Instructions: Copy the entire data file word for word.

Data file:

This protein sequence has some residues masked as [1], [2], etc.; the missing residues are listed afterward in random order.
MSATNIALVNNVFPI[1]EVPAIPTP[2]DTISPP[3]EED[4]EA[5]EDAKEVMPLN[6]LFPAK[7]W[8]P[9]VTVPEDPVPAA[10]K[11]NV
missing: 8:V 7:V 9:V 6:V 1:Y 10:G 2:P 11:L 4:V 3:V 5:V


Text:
This protein sequence has some residues masked as [1], [2], etc.; the missing residues are listed afterward in random order.
MSATNIALVNNVFPI[1]EVPAIPTP[2]DTISPP[3]EED[4]EA[5]EDAKEVMPLN[6]LFPAK[7]W[8]P[9]VTVPEDPVPAA[10]K[11]NV
missing: 8:V 7:V 9:V 6:V 1:Y 10:G 2:P 11:L 4:V 3:V 5:V